Samsung to recall 1,858 Galaxy Note 7s in China

The Korean smartphone maker previously refused to recall its latest large-screen flagship model in China, claiming that Note 7 handsets sold in the country did not use fire-prone batteries.
Written by Cyrus Lee, Contributor

After the interference of China's top quality watchdog, General Administration of Quality Supervision, Inspection and Quarantine (AQSIQ), Samsung China announced that starting Wednesday, it will recall 1,858 units of its Galaxy Note 7 phones, all of which were pre-orders from Samsung's official Chinese website ahead of its September 1 release.

All 1,858 Note 7 units will be replaced with a brand-new model free of charge, according to an AQSIQ statement published on Wednesday, which did not mention any arrangements for Note 7 phones sold in China after the official release. Units sold by other retailers are also unaccounted for.

After a number of Note 7 handsets were reported to have exploding batteries, Samsung immediately halted sales in 10 markets, except China -- the only market that Samsung refused to recall the model -- on the basis that Note 7s sold in China were equipped with safe batteries from a different supplier.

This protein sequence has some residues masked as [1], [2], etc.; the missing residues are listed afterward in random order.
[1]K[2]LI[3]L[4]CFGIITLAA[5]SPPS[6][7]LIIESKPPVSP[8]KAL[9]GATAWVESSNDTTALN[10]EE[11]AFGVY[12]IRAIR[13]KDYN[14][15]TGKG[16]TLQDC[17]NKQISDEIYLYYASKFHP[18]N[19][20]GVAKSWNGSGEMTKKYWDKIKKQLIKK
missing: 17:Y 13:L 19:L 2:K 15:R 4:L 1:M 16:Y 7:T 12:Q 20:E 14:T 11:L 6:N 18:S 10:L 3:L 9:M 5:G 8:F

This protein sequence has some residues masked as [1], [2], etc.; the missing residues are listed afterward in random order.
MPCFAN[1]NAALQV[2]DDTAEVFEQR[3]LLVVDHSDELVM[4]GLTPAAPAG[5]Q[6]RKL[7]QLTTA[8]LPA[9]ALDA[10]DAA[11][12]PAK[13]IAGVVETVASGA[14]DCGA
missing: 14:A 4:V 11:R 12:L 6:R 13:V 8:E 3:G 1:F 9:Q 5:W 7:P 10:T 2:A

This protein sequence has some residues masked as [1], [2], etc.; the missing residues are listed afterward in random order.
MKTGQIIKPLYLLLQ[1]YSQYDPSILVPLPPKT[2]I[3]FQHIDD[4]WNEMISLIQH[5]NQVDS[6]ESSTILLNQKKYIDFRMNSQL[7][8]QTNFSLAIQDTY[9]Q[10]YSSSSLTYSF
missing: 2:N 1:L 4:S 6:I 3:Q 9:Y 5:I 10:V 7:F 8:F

Samsung's special treatment for the Chinese market has not abated concerns as to whether the handsets are safe. Consumers should ask why Samsung adopts a different quality standard for China, industry expert Liu Xingliang said in a Sina report.

Samsung didn't reveal any of its Note 7 sales figures in China so far, other than the 1,858 pre-orders on its own official channel. Data from Samsung's official retail shop on Tmall, one of its major online sales platforms, indicates just over 12,000 Note 7 units sold in China as of Wednesday, two weeks after its official release there.

China's Civil Aviation Administration and a number of Chinese airlines recently issued warnings to ban the usage and charging of Note 7 units during flights. Putting the handsets in checked baggage is also prohibited, according to Chinese reports.

The Federal Aviation Administration also released a statement last week, advising passengers not to turn on or charge the devices in-flight or stow them in checked baggage.

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